Following arguments are noteworthy –
(II) He made a scathing remark on Locke’s Theory of Property calling it incomplete and uninspiring.
(III) He was in favor of a utilitarian conception for protecting IP.
(IV) He was of the opinion that modern IP policy was flawed on grounds of long duration of protection.
He concluded by stating that a strong property rights system with an appropriate duration was more important as it led to reduced rents and genuine innovation. Further, IP in many ways worked better than physical property. To substantiate this, he drew a parallel between IP and real (physical) property.
Jim Harper’s Arguments
Though trained in IP law, Harper’s approached these issues as an Information Policy Practitioner, which was a breath of fresh air. Apart from his thought provoking anecdote on the stray mitten, following pertinent points were made –
(I) His approval of IP as a concept, possibly emanating from his pro – property rights approach. Though he distinguished between IP and real property.
(II) Transposing the property law concept of “abandonment” to IP. While real property was seldom abandoned, abandonment of IP was a common phenomenon.
(III) There was a goal setting problem in IP as the dividends flowing from it were not easy to determine.
(IV) Non – homicidal nature of IP made it’s protection to many irrational.
He concluded by stating that while protection for real property was visible, same was not true for all forms of IP. Further, he called for IP protection for personal information.
Eli Dourado’s Arguments
Being a libertarian and as an ardent follower of Eli’s work, it is always a lucullan bliss to hear him. To my delight, my prognostication of his arguments were true. Following points were noteworthy –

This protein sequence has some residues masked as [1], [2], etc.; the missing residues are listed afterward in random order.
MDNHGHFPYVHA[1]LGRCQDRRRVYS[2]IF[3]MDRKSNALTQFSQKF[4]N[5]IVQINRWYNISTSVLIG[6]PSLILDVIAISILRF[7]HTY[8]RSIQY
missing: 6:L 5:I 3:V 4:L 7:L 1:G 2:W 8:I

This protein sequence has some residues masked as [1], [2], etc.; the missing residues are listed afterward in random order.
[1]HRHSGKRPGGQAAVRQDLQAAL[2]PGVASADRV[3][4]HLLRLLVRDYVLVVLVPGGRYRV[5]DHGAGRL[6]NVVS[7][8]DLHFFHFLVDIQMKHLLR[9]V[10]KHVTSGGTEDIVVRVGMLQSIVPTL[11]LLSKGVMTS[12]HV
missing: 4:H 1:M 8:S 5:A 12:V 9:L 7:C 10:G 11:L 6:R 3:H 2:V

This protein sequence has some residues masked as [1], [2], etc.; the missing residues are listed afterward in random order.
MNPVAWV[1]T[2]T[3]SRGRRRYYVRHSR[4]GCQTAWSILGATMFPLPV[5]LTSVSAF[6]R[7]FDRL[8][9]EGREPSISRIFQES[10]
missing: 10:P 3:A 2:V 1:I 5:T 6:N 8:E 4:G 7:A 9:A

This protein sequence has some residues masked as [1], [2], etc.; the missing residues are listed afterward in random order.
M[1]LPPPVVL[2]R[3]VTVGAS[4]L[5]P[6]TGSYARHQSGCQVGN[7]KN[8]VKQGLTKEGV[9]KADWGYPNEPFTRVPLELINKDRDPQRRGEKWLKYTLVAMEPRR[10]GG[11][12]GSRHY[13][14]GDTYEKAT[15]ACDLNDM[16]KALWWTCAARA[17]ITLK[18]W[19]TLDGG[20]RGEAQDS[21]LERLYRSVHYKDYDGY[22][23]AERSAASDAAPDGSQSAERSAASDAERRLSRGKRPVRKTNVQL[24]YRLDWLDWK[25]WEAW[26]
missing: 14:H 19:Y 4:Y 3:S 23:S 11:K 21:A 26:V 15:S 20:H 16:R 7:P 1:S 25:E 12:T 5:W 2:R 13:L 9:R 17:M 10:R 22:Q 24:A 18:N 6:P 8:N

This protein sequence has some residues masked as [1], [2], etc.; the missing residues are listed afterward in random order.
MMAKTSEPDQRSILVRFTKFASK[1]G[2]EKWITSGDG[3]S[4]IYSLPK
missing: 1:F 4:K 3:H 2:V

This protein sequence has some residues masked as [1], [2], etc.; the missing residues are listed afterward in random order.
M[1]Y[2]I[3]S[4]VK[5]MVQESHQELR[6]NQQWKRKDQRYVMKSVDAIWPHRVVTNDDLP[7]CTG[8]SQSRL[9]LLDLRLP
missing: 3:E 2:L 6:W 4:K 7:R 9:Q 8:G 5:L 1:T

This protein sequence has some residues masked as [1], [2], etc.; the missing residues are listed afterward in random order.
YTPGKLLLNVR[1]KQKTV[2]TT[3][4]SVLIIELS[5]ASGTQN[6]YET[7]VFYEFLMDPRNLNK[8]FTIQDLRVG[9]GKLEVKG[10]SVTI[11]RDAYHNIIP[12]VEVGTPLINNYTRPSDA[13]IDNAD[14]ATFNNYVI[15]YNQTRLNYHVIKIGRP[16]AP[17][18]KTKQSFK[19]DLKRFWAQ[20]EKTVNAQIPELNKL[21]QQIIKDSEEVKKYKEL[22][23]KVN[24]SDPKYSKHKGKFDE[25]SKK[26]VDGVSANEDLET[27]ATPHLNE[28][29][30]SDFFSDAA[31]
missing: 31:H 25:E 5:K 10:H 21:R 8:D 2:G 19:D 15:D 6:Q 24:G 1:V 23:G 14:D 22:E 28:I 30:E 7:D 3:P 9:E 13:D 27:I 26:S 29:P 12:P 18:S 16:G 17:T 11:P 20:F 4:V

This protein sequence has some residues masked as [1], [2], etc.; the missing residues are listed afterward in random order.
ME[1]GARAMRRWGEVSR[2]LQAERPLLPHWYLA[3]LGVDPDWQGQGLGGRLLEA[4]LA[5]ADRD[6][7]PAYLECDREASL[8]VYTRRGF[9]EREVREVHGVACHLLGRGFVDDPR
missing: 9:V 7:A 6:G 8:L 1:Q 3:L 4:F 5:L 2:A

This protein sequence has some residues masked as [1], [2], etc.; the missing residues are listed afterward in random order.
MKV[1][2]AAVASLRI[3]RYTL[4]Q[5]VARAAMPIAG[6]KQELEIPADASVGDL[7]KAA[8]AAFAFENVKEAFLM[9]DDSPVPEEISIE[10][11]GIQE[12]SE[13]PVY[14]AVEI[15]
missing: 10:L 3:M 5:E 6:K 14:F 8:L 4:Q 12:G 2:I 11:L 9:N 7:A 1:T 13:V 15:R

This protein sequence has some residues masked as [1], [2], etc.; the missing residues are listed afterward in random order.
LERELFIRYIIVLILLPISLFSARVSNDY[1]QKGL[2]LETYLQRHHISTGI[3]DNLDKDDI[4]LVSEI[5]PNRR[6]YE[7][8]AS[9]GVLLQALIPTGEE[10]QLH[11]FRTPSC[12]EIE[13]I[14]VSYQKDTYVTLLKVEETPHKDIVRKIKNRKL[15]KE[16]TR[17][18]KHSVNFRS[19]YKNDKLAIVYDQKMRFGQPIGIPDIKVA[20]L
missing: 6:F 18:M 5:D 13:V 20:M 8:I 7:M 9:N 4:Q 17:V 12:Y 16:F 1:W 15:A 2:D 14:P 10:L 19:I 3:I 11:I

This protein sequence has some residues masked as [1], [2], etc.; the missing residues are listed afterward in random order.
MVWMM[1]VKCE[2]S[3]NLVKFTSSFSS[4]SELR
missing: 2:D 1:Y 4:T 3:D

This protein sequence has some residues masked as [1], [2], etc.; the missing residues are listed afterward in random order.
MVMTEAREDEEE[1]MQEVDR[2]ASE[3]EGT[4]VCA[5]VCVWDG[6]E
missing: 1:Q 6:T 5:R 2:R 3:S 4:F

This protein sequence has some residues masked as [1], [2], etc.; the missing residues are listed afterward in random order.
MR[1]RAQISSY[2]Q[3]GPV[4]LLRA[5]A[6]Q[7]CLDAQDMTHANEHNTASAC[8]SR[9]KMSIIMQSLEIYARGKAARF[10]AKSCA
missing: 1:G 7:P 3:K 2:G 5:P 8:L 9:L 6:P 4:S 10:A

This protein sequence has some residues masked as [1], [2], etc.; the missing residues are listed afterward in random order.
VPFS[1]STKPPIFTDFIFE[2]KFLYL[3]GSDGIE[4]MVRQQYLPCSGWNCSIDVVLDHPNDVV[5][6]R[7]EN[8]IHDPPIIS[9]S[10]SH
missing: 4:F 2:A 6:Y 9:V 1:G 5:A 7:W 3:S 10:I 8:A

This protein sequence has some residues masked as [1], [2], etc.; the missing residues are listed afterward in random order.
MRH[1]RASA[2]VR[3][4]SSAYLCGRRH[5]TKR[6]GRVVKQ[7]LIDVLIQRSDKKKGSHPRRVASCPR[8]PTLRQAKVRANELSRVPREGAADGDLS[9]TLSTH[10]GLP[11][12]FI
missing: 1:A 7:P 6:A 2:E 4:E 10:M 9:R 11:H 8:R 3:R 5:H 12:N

(I) Aligning with Jeremy Bentham, he stated that IP was deep rooted in libertarian principles.
(II) Congress was not obligated to protect IP under the Progress Clause. It was a discretionary power.
(III) His perception on natural rights as not being something normal.
(IV) Application of alternative First Principles to IP.
(v) He lambasted at the role of the Patent Bar in lobbying for the creation of Court of Appeals for the Federal Circuit. This according to him was an epitome of maneuvering the political system in favor of corporate interests. Further, more than half of patents granted in recent years were software related, which was in sharp contrast to Supreme Court precedents. (For more on this, read his essay here).
He concluded by stating that the judicial decisions had been severely manipulated in favor of IP owners.
A yet another enlightening discussion on one of my emerging areas of interest. No formal announcement in whose favor the debate tilted was made. However, due to my political affiliation and as Eli’s fan, I personally align to his position that strong IP protection was not necessarily innovation inducing.
May’s argument is a motivator for me to read his book ( I’ve already ordered my copy! ). Prof. Epstein’s awe inspiring colloquy got my grey cells working really hard (after a long time I must admit! ). And Harper’s out – of – box approach to these issues combined with witty anecdotes were music to my ears.
Overall, a healthy discussion and not worth missing particularly for those interested in the politics of IP. A piece of advice, “listen to the podcast when time is an article of abundance and when grey cells are at their active best.”